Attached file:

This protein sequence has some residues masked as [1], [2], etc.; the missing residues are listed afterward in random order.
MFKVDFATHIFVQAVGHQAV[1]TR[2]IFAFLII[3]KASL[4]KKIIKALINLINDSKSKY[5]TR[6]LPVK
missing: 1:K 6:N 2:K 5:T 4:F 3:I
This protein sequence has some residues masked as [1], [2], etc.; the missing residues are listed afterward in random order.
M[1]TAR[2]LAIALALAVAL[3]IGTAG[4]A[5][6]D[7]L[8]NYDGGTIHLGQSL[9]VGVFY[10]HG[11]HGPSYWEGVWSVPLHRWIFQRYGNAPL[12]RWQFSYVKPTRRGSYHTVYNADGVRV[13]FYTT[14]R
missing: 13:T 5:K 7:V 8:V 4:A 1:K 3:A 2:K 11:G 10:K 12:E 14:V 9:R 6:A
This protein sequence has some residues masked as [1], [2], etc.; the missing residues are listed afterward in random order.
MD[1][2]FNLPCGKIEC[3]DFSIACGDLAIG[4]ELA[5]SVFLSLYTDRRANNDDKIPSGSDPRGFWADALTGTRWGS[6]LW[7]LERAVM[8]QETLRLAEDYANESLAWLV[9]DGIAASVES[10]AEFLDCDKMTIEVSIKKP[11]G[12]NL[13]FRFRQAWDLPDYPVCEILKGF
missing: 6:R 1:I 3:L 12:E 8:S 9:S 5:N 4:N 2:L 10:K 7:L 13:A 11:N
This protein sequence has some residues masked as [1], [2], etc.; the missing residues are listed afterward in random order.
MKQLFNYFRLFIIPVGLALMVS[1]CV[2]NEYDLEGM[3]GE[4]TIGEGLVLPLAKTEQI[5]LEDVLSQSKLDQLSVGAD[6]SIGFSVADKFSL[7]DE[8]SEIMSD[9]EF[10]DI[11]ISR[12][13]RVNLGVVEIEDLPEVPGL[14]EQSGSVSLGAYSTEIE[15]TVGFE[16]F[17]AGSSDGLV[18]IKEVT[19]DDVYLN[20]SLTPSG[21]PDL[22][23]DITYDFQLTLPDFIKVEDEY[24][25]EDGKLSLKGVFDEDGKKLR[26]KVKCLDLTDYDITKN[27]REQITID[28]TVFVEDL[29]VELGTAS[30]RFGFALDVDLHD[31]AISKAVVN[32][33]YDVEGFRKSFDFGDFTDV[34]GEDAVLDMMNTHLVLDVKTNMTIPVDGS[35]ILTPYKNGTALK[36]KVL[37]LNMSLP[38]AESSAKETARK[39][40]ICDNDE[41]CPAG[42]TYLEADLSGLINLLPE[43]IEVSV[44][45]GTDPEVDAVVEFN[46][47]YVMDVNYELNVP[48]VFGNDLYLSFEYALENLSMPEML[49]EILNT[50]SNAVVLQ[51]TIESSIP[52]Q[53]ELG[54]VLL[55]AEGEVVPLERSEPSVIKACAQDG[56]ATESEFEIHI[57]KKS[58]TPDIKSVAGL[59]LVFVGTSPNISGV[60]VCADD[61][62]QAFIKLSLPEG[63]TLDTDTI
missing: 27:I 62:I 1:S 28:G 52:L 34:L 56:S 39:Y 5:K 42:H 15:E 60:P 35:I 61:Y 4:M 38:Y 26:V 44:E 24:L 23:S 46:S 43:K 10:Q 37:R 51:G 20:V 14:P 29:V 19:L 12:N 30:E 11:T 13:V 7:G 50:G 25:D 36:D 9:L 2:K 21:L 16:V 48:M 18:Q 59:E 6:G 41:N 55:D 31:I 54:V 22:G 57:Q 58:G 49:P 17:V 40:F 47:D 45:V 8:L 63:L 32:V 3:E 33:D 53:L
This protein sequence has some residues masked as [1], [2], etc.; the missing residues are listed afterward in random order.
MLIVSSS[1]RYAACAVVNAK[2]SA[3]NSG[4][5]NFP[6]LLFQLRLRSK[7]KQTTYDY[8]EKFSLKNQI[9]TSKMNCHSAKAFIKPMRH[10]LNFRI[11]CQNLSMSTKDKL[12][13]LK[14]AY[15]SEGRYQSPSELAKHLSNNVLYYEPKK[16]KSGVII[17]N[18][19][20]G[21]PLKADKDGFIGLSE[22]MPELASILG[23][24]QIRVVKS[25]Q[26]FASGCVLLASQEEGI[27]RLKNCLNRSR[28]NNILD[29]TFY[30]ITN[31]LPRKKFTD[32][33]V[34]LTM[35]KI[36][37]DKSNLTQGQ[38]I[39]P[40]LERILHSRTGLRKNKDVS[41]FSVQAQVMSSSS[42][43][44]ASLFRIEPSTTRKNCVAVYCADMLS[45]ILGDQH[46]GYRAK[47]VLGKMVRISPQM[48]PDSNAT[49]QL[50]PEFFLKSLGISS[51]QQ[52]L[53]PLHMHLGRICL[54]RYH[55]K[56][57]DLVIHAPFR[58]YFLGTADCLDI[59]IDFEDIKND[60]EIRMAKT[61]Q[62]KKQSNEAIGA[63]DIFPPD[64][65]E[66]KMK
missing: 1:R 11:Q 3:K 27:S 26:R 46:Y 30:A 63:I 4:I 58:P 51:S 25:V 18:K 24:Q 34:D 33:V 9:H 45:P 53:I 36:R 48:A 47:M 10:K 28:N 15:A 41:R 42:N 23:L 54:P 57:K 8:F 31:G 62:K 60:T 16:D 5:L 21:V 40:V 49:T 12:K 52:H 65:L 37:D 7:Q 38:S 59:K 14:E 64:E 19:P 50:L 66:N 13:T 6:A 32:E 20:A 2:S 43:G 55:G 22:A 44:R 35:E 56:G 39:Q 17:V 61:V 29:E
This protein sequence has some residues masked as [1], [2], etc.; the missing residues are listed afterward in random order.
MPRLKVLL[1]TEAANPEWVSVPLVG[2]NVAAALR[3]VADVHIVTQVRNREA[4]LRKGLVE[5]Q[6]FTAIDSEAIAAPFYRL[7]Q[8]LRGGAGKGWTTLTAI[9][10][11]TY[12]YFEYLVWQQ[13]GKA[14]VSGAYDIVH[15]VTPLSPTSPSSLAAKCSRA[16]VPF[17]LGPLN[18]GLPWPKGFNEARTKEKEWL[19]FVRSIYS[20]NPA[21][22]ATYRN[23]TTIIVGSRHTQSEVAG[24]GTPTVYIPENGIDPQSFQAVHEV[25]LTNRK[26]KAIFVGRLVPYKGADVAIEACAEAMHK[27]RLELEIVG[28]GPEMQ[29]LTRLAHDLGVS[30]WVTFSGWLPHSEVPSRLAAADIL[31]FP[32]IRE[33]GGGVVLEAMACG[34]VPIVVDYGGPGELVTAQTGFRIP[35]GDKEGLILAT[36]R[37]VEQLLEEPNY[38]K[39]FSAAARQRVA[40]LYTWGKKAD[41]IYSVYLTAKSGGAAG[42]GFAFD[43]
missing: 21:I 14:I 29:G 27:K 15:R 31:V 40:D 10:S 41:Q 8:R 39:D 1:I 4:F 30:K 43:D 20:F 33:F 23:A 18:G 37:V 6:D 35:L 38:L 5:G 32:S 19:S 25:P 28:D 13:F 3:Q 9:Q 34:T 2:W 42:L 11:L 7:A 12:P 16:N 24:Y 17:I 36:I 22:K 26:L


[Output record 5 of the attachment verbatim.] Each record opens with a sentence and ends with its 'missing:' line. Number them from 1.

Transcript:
This protein sequence has some residues masked as [1], [2], etc.; the missing residues are listed afterward in random order.
MLIVSSS[1]RYAACAVVNAK[2]SA[3]NSG[4][5]NFP[6]LLFQLRLRSK[7]KQTTYDY[8]EKFSLKNQI[9]TSKMNCHSAKAFIKPMRH[10]LNFRI[11]CQNLSMSTKDKL[12][13]LK[14]AY[15]SEGRYQSPSELAKHLSNNVLYYEPKK[16]KSGVII[17]N[18][19][20]G[21]PLKADKDGFIGLSE[22]MPELASILG[23][24]QIRVVKS[25]Q[26]FASGCVLLASQEEGI[27]RLKNCLNRSR[28]NNILD[29]TFY[30]ITN[31]LPRKKFTD[32][33]V[34]LTM[35]KI[36][37]DKSNLTQGQ[38]I[39]P[40]LERILHSRTGLRKNKDVS[41]FSVQAQVMSSSS[42][43][44]ASLFRIEPSTTRKNCVAVYCADMLS[45]ILGDQH[46]GYRAK[47]VLGKMVRISPQM[48]PDSNAT[49]QL[50]PEFFLKSLGISS[51]QQ[52]L[53]PLHMHLGRICL[54]RYH[55]K[56][57]DLVIHAPFR[58]YFLGTADCLDI[59]IDFEDIKND[60]EIRMAKT[61]Q[62]KKQSNEAIGA[63]DIFPPD[64][65]E[66]KMK
missing: 1:R 11:Q 3:K 27:S 26:R 46:Y 30:A 63:I 4:I 58:P 51:S 25:V 18:K 24:Q 34:D 33:V 9:H 45:P 53:I 36:R 48:A 47:M 10:K 28:N 15:A 41:R 42:N 23:L 54:P 57:K 8:F 31:G 62:K 60:T 16:D 5:L 21:V 40:V 49:T 12:K 52:H 65:L 37:D 7:Q 38:S 59:K 14:E 64:E 19:P 50:L 66:N 13:T 6:A 32:E 20:A 2:S 43:G 55:G 22:A 44:R 35:E 56:G 39:Q 17:V 61:V 29:E